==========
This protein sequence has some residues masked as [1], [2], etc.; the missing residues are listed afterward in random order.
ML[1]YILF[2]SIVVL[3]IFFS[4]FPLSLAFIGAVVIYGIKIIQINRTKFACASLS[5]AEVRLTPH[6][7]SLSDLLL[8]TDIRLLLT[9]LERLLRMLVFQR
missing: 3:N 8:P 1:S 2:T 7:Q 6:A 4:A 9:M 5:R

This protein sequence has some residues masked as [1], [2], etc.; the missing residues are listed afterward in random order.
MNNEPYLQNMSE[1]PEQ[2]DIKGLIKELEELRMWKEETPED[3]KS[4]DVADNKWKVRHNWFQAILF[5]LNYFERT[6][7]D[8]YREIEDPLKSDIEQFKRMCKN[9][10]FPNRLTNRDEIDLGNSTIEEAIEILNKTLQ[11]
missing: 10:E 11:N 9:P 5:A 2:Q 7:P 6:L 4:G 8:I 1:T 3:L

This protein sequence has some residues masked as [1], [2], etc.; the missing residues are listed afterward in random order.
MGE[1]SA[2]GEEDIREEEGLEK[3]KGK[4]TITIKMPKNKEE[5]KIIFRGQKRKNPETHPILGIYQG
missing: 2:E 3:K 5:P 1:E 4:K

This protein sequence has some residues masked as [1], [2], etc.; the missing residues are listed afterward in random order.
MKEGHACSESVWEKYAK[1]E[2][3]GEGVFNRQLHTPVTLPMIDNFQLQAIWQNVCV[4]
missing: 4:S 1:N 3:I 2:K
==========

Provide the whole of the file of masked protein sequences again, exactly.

This protein sequence has some residues masked as [1], [2], etc.; the missing residues are listed afterward in random order.
ML[1]YILF[2]SIVVL[3]IFFS[4]FPLSLAFIGAVVIYGIKIIQINRTKFACASLS[5]AEVRLTPH[6][7]SLSDLLL[8]TDIRLLLT[9]LERLLRMLVFQR
missing: 3:N 8:P 1:S 2:T 7:Q 6:A 4:A 9:M 5:R

This protein sequence has some residues masked as [1], [2], etc.; the missing residues are listed afterward in random order.
MNNEPYLQNMSE[1]PEQ[2]DIKGLIKELEELRMWKEETPED[3]KS[4]DVADNKWKVRHNWFQAILF[5]LNYFERT[6][7]D[8]YREIEDPLKSDIEQFKRMCKN[9][10]FPNRLTNRDEIDLGNSTIEEAIEILNKTLQ[11]
missing: 10:E 11:N 9:P 5:A 2:Q 7:P 6:L 4:G 8:I 1:T 3:L

This protein sequence has some residues masked as [1], [2], etc.; the missing residues are listed afterward in random order.
MGE[1]SA[2]GEEDIREEEGLEK[3]KGK[4]TITIKMPKNKEE[5]KIIFRGQKRKNPETHPILGIYQG
missing: 2:E 3:K 5:P 1:E 4:K

This protein sequence has some residues masked as [1], [2], etc.; the missing residues are listed afterward in random order.
MKEGHACSESVWEKYAK[1]E[2][3]GEGVFNRQLHTPVTLPMIDNFQLQAIWQNVCV[4]
missing: 4:S 1:N 3:I 2:K